Phospho-receptor tyrosine kinase and Phospho-kinase array analysis
A Human Phospho-RTK Array Kit (ARY001B) and a Human Phospho-kinase Array Kit (ARY003B) were used to measure the relative level of different RTKs and kinases. 92.1 and Mel270 uveal melanoma cell lines were treated with MEKi (10 nmol/L for 48 hours), the lysed, and 300-μg protein were incubated with the array according to the manufacturer's protocol.
Cells were plated and allowed to attach overnight. After the specific treatments for each experiment, proteins were extracted and blotted as described previously (24). Total and phospho-proteins were analyzed (Supplementary Table S1) and then the membranes were stripped and reprobed for GAPDH/vinculin/β-actin.
tRNA was isolated using Qiagen's Rneasy Mini Kit (Qiagen). TaqMan Gene Expression Assay primer/probes were used as shown in Supplementary Table S2. GAPDH was used to normalize the genes of interest. qRT-PCR reactions were carried out as described previously (18).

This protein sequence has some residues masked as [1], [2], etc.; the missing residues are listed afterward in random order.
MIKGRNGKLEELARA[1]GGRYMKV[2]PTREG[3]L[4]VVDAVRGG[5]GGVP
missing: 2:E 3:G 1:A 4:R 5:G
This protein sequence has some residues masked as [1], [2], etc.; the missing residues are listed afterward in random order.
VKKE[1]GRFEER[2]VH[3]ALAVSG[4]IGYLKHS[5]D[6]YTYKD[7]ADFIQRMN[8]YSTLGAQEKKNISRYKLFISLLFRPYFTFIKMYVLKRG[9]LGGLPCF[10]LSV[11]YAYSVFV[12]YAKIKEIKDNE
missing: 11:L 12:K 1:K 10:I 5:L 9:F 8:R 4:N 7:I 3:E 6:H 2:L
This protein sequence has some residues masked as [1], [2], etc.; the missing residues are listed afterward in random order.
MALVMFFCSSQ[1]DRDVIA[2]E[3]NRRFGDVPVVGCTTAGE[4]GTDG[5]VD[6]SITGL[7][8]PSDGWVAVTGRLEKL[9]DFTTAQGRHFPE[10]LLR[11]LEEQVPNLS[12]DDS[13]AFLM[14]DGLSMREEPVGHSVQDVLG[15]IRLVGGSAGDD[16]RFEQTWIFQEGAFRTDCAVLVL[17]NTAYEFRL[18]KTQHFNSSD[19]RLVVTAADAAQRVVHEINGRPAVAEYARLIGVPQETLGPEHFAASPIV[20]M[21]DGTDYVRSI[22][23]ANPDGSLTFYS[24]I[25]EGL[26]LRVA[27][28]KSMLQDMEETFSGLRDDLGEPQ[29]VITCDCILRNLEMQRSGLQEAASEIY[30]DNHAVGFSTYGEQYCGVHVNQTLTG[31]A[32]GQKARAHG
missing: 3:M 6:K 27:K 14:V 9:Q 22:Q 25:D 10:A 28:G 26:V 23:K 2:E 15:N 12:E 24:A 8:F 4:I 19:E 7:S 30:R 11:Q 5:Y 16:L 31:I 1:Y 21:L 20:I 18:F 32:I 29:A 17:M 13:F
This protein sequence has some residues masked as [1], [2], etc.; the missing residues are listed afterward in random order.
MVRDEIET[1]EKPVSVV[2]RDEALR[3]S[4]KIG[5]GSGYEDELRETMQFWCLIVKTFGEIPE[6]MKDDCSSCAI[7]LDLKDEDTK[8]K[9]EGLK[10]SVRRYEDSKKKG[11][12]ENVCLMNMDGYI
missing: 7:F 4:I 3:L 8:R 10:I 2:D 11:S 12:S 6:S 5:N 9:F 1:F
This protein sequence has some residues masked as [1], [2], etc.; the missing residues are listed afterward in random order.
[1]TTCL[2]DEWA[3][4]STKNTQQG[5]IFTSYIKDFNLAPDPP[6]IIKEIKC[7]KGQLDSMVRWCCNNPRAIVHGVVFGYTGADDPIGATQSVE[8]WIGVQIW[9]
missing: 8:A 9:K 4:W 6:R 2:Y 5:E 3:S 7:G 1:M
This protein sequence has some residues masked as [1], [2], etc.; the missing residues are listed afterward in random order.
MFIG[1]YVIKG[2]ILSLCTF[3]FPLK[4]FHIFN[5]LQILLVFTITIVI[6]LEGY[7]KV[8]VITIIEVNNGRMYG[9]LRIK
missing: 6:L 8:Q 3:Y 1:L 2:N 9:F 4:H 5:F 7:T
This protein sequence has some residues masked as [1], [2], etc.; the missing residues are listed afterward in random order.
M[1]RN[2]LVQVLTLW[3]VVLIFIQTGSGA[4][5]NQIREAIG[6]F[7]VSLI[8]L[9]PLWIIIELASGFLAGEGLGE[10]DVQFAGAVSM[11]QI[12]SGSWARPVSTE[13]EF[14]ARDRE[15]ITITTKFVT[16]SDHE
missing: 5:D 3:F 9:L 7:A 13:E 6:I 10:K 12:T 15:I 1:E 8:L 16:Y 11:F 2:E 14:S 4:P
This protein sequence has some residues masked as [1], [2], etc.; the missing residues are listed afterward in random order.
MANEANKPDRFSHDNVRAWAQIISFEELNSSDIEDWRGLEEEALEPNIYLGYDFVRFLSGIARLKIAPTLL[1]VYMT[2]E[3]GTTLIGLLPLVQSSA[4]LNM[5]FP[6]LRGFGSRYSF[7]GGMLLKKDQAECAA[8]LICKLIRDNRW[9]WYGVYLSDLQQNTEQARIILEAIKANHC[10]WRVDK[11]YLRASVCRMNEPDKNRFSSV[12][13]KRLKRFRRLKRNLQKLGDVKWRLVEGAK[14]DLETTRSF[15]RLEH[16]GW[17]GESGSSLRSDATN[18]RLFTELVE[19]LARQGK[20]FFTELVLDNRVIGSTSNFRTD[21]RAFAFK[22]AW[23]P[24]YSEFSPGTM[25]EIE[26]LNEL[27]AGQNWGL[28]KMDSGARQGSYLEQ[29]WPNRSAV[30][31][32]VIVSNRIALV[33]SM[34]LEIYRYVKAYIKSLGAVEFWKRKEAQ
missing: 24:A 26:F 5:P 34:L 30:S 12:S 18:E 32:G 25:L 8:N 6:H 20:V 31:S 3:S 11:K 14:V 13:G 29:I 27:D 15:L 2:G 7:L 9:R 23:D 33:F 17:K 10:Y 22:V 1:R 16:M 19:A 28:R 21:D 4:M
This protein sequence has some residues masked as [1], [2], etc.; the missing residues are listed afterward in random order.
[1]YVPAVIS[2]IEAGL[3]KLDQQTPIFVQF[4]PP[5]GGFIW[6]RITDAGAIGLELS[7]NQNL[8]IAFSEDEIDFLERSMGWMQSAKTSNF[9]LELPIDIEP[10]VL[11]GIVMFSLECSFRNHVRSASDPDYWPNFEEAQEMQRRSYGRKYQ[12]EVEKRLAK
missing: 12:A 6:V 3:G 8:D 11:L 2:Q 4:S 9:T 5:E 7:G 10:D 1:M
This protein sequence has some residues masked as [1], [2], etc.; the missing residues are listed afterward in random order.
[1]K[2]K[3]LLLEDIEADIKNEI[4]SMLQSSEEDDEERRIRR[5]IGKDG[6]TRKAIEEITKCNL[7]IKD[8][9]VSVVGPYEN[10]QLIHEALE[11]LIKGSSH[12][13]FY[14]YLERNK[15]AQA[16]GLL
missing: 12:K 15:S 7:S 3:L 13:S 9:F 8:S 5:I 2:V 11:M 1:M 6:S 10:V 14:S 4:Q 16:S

Cells from uveal melanoma cell lines were plated and allowed to attach overnight in complete RPMI medium with 10% FBS. After 24 hours, this medium was replaced with Opti-MEM and the cells were transfected with 50 nmol/L siRNA for ROR1 (Dharmacon SMARTpool; L-003171-00-0005), 50 nmol/L siRNA for ROR2 (Thermo Fisher Scientific; #4390824), or 50 nmol/L siRNA for IGF-1R (Dharmacon SMARTpool; L-003012-00-0005) in complex with Lipofectamine 2000 overnight. Nontargeting siRNA was added as a siRNA control (Santa Cruz Biotechnology; sc-37007). After 24 hours of the transfection, medium was replaced by complete RPMI medium with 10% FBS and treated with MEKi (10 nmol/L) for 72 hours.